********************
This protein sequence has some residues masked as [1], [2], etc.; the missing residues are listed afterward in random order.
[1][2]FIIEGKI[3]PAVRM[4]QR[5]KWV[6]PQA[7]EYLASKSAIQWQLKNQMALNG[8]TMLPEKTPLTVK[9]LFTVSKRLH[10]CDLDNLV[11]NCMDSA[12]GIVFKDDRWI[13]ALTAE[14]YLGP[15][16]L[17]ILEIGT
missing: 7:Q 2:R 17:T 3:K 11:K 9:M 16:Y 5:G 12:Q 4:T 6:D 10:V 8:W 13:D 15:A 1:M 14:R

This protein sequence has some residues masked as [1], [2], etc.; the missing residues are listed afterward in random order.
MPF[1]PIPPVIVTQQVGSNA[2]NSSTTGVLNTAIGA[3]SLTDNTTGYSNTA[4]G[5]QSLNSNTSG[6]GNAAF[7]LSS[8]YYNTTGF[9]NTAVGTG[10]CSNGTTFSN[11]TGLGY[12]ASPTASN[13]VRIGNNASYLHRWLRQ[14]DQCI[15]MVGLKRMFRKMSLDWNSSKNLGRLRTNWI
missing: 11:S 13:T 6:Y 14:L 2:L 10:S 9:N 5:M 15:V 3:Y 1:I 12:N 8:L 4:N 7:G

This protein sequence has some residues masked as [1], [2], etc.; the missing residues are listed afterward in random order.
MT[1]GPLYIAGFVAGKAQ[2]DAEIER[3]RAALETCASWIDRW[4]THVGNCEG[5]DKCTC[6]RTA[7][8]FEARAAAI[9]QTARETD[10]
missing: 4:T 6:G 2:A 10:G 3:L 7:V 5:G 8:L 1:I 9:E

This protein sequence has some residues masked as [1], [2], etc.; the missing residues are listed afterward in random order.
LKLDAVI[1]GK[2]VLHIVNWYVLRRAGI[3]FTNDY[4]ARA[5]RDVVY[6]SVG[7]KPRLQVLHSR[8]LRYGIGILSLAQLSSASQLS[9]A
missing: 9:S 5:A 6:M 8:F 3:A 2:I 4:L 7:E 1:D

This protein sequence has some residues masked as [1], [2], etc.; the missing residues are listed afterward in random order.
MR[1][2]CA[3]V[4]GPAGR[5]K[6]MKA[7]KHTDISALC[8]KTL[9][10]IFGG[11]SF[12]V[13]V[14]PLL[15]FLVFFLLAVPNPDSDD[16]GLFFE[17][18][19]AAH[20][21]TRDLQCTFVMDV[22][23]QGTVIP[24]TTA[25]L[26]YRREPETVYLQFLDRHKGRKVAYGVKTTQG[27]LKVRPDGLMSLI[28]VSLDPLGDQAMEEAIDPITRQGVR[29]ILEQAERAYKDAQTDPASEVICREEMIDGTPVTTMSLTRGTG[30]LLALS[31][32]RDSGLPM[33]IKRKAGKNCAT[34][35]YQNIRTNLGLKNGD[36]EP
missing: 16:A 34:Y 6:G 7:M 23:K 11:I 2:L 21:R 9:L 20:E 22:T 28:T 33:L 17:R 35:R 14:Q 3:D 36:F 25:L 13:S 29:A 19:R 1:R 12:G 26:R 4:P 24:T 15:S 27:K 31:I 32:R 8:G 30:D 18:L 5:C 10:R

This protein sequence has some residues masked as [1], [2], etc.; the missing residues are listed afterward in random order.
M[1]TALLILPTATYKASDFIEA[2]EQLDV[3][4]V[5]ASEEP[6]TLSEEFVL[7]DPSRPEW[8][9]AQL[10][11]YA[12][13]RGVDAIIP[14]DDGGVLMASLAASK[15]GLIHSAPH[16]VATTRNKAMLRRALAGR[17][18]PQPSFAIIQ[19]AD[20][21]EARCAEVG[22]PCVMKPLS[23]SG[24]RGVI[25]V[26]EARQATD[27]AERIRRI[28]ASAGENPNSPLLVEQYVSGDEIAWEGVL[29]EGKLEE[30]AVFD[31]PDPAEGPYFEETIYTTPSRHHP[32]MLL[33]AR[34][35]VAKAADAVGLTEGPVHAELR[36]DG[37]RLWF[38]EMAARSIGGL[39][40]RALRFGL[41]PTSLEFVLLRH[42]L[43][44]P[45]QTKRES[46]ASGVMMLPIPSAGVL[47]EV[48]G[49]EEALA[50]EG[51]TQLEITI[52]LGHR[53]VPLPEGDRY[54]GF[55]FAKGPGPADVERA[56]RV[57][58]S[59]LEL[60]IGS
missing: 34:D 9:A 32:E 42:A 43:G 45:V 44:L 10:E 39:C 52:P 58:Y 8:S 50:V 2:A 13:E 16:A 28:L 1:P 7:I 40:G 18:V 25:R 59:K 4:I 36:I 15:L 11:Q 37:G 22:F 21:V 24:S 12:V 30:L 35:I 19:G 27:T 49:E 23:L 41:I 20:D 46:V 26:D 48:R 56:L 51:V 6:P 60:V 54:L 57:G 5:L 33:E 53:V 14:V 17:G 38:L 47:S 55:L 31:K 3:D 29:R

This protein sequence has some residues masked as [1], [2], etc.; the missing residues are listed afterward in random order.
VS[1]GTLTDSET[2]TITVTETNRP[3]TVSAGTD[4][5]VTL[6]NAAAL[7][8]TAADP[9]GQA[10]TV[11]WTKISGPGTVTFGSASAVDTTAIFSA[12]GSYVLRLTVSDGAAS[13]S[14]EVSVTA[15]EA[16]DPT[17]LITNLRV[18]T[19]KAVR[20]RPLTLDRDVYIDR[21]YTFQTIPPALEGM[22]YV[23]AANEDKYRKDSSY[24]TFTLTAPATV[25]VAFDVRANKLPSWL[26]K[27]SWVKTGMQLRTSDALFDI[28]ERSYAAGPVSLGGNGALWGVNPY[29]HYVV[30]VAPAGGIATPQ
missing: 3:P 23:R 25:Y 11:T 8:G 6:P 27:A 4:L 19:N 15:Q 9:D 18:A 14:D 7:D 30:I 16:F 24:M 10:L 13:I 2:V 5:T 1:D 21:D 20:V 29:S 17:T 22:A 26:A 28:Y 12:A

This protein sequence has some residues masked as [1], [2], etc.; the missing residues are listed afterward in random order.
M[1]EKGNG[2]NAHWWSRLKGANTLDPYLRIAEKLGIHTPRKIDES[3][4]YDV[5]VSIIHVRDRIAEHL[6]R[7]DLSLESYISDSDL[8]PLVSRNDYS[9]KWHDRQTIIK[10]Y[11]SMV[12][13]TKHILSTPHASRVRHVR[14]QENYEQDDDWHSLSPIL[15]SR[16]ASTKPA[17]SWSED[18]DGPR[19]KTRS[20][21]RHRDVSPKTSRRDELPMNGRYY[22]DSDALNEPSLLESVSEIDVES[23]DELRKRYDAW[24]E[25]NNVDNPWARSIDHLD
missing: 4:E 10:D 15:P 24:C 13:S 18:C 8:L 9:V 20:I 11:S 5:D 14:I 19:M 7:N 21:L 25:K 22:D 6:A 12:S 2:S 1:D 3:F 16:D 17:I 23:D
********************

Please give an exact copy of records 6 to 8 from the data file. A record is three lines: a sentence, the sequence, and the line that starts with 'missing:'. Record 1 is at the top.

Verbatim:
This protein sequence has some residues masked as [1], [2], etc.; the missing residues are listed afterward in random order.
M[1]TALLILPTATYKASDFIEA[2]EQLDV[3][4]V[5]ASEEP[6]TLSEEFVL[7]DPSRPEW[8][9]AQL[10][11]YA[12][13]RGVDAIIP[14]DDGGVLMASLAASK[15]GLIHSAPH[16]VATTRNKAMLRRALAGR[17][18]PQPSFAIIQ[19]AD[20][21]EARCAEVG[22]PCVMKPLS[23]SG[24]RGVI[25]V[26]EARQATD[27]AERIRRI[28]ASAGENPNSPLLVEQYVSGDEIAWEGVL[29]EGKLEE[30]AVFD[31]PDPAEGPYFEETIYTTPSRHHP[32]MLL[33]AR[34][35]VAKAADAVGLTEGPVHAELR[36]DG[37]RLWF[38]EMAARSIGGL[39][40]RALRFGL[41]PTSLEFVLLRH[42]L[43][44]P[45]QTKRES[46]ASGVMMLPIPSAGVL[47]EV[48]G[49]EEALA[50]EG[51]TQLEITI[52]LGHR[53]VPLPEGDRY[54]GF[55]FAKGPGPADVERA[56]RV[57][58]S[59]LEL[60]IGS
missing: 34:D 9:A 32:E 42:A 43:G 45:V 44:L 10:E 39:C 52:P 58:Y 8:S 50:V 2:A 13:E 16:A 28:L 1:P 7:I 40:G 18:V 25:R 59:K 4:I 36:I 15:L 11:Q 37:G 22:F 21:V 24:S 12:V 30:L 35:I 19:G 27:T 49:E 23:L 41:I 20:D 46:V 26:D 48:R 56:L 51:V 6:P 60:V 54:L 57:G 5:L 33:E 53:V 14:V 17:G 38:L 47:S 55:L 31:K 3:D 29:R

This protein sequence has some residues masked as [1], [2], etc.; the missing residues are listed afterward in random order.
VS[1]GTLTDSET[2]TITVTETNRP[3]TVSAGTD[4][5]VTL[6]NAAAL[7][8]TAADP[9]GQA[10]TV[11]WTKISGPGTVTFGSASAVDTTAIFSA[12]GSYVLRLTVSDGAAS[13]S[14]EVSVTA[15]EA[16]DPT[17]LITNLRV[18]T[19]KAVR[20]RPLTLDRDVYIDR[21]YTFQTIPPALEGM[22]YV[23]AANEDKYRKDSSY[24]TFTLTAPATV[25]VAFDVRANKLPSWL[26]K[27]SWVKTGMQLRTSDALFDI[28]ERSYAAGPVSLGGNGALWGVNPY[29]HYVV[30]VAPAGGIATPQ
missing: 3:P 23:R 25:Y 11:T 8:G 6:P 27:A 4:L 19:N 15:Q 9:D 18:A 14:D 7:D 30:I 16:F 24:M 10:L 13:I 2:V 5:T 1:D 21:D 20:V 29:S 17:T 22:A 26:A 28:Y 12:A

This protein sequence has some residues masked as [1], [2], etc.; the missing residues are listed afterward in random order.
M[1]EKGNG[2]NAHWWSRLKGANTLDPYLRIAEKLGIHTPRKIDES[3][4]YDV[5]VSIIHVRDRIAEHL[6]R[7]DLSLESYISDSDL[8]PLVSRNDYS[9]KWHDRQTIIK[10]Y[11]SMV[12][13]TKHILSTPHASRVRHVR[14]QENYEQDDDWHSLSPIL[15]SR[16]ASTKPA[17]SWSED[18]DGPR[19]KTRS[20][21]RHRDVSPKTSRRDELPMNGRYY[22]DSDALNEPSLLESVSEIDVES[23]DELRKRYDAW[24]E[25]NNVDNPWARSIDHLD
missing: 4:E 10:D 15:P 24:C 13:S 18:C 8:L 9:V 20:I 11:S 5:D 14:I 19:M 7:N 21:L 25:K 22:D 6:A 12:S 2:S 1:D 3:F 16:D 17:I 23:D